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New and improved molecular sexing methods for museum bird specimens

Bantock, Tristan M., Prys-Jones, Robert P. and Lee, Patricia L.M. 2008, New and improved molecular sexing methods for museum bird specimens, Molecular ecology resources, vol. 8, no. 3, pp. 519-528, doi: 10.1111/j.1471-8286.2007.01999.x.

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Title New and improved molecular sexing methods for museum bird specimens
Author(s) Bantock, Tristan M.
Prys-Jones, Robert P.
Lee, Patricia L.M.ORCID iD for Lee, Patricia L.M. orcid.org/0000-0002-8489-9206
Journal name Molecular ecology resources
Volume number 8
Issue number 3
Start page 519
End page 528
Total pages 10
Publisher Wiley
Place of publication London, England
Publication date 2008-05
ISSN 1755-098X
1755-0998
Keyword(s) ancient DNA
ATP5A1
CHD1
Emberiza miliaria
Gallinula chloropus
molecular sexing
Summary We present two new avian molecular sexing techniques for nonpasserine and passerine birds (Neognathae), which are more suitable for use with museum specimens than earlier methods. The technique for nonpasserines is based on a new primer (M5) which, in combination with the existing P8 primer, targets a smaller amplicon in the CHD1 sex-linked gene than previously. Primers targeting ATP5A1, an avian sex-linked gene not previously used for sex identification, were developed for passerines. Comprehensive testing across species demonstrated that both primer pairs sex a range of different species within their respective taxonomic groups. Rigorous evaluation of each method within species showed that these permitted sexing of specimens dating from the 1850s. For corn bunting museum specimens, the ATP5A1 method sexed 98% of 63 samples (1857–1966). The M5/P8 CHD1 method was similarly successful, sexing 90% of 384 moorhen specimens from six different museum collections (1855–2001). In contrast, the original P2/P8 CHD1 sexing method only identified the sex of less than half of 111 museum moorhen samples. In addition to dried skin samples, these methods may be useful for other types of material that yield degraded or damaged DNA, and are hence potential new sexing tools for avian conservation genetics, population management and wildlife forensics.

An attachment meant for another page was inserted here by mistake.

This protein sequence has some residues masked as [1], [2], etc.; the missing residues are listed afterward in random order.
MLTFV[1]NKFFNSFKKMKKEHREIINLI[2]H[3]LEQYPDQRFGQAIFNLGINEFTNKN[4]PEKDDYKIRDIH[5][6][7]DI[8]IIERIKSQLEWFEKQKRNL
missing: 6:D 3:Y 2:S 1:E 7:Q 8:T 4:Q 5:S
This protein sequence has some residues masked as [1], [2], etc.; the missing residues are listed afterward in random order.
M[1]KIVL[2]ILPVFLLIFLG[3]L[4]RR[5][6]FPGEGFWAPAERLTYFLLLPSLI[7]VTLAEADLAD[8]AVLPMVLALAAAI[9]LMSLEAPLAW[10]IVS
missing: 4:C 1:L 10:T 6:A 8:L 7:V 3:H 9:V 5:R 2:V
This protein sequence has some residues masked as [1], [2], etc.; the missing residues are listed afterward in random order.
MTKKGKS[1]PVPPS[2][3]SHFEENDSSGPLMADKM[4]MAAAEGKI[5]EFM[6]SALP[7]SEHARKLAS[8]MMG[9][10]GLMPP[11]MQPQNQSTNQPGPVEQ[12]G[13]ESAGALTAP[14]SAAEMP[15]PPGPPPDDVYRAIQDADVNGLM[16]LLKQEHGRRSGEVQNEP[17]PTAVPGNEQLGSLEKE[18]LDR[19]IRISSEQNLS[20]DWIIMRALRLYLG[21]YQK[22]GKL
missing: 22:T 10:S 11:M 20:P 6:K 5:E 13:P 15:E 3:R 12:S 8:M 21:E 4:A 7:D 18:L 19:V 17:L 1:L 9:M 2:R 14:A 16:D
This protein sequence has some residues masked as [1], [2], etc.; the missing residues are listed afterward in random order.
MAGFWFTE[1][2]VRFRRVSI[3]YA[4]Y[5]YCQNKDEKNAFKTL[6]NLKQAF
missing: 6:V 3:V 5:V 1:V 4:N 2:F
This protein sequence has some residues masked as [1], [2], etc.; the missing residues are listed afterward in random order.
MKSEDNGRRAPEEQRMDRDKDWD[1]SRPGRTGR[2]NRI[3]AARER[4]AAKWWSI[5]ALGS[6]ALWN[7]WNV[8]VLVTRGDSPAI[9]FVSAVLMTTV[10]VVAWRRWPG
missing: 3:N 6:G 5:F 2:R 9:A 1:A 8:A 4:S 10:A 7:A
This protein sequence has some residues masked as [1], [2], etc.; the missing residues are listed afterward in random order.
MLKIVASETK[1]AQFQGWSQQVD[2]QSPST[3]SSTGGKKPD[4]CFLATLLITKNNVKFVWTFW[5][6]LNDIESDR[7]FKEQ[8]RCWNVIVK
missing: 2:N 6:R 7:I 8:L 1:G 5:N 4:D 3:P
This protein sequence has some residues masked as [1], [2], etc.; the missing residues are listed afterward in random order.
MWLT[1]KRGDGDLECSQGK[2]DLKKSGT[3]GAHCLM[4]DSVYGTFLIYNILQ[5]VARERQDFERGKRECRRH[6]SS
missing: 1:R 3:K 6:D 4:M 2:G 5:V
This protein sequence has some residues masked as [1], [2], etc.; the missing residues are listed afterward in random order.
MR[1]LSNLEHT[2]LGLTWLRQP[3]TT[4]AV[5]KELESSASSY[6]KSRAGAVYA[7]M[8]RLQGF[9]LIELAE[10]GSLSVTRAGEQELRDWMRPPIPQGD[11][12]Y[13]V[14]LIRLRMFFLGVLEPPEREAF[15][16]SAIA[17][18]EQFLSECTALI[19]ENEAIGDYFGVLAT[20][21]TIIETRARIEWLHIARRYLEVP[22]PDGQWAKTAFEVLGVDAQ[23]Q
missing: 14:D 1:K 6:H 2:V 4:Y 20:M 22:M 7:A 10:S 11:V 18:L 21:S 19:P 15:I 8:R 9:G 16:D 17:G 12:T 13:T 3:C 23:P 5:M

Language eng
DOI 10.1111/j.1471-8286.2007.01999.x
Field of Research 060411 Population, Ecological and Evolutionary Genetics
060809 Vertebrate Biology
060208 Terrestrial Ecology
Socio Economic Objective 960899 Flora, Fauna and Biodiversity of Environments not elsewhere classified
HERDC Research category C1.1 Refereed article in a scholarly journal
Copyright notice ©2008, Wiley
Persistent URL http://hdl.handle.net/10536/DRO/DU:30056215

Document type: Journal Article
Collection: School of Life and Environmental Sciences
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